Once we have our ‘official list of company values’ we will have large plaques made up with the list and prominently display them in every building. We decided that for our company a mission statement just does not work. What we all feel is more important is to have the values we use to guide all our decisions, communicated clearly to every employee. We were also told we should make sure prospective employees are willing to work under the same values and embrace them in their daily work activities.

What are your company’s values? Do all the employees know them? If not, now is a great time to spread the word so that everyone at your organization can use them as a guide in making every day decisions.

The author, Marge Bonura, is the Director of Sales & Marketing for New England Machinery, Inc. (NEM). NEM is a leading packaging machinery manufacturer of bottle unscramblers, cappers, orienters, retorquers, lidders, pluggers, pump sorter/placers, scoop feeders, hopper elevators and much more. The company has been in business since 1974 selling to the food, beverage, pharmaceutical, personal care, chemical, household products, automotive and other industries. For more information on NEM, visit their website at www.neminc.com.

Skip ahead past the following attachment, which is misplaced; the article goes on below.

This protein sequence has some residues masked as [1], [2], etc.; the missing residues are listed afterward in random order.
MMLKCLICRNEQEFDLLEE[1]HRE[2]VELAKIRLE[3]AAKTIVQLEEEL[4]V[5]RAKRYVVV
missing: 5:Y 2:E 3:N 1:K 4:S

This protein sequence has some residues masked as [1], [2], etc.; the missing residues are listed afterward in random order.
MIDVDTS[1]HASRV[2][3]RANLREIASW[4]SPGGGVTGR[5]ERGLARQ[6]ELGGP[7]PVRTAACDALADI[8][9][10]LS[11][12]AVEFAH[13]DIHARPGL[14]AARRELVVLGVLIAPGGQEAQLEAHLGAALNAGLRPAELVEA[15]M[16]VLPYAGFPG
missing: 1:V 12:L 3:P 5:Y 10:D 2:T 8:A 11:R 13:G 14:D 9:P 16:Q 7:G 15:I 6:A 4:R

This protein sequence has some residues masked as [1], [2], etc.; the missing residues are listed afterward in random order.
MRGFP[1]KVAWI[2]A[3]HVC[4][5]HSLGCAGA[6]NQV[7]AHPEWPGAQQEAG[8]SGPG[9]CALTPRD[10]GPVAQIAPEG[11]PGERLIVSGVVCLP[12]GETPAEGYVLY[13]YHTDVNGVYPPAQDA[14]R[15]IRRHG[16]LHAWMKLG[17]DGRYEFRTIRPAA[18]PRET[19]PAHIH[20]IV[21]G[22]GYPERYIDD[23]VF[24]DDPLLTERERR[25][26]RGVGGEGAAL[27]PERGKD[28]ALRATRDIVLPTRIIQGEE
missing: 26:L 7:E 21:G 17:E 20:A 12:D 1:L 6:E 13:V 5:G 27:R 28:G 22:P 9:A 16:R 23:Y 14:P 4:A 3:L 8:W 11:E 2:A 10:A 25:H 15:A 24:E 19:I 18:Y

Thursday, February 26, 2015

Boast About Your Successes

How often do you boast about your company’s successes? You need to share the good stories with everyone. Your potential customers need to find out what your capabilities are and how good you are at what you do. We recently added a ‘Case Study’ section to our web site. This allows us to tell others all about the success stories that have helped our customers.

We particularly like to pick out the most difficult and/or unusual challenges that are brought to us by perspective and existing customers. We try to ‘tell a story’ by explaining all about the challenge and then describe how we resolved the issue. It is fun for us to be telling stories, but also helpful in letting our customers know the breadth of our capabilities at the same time.

The author, Marge Bonura, is the Director of Sales & Marketing for New England Machinery, Inc. (NEM). NEM is a leading packaging machinery manufacturer of bottle unscramblers, cappers, orienters, retorquers, lidders, pluggers, pump sorter/placers, scoop feeders, hopper elevators and much more. The company has been in business since 1974 selling to the food, beverage, pharmaceutical, personal care, chemical, household products, automotive and other industries. For more information on NEM, visit their website at www.neminc.com.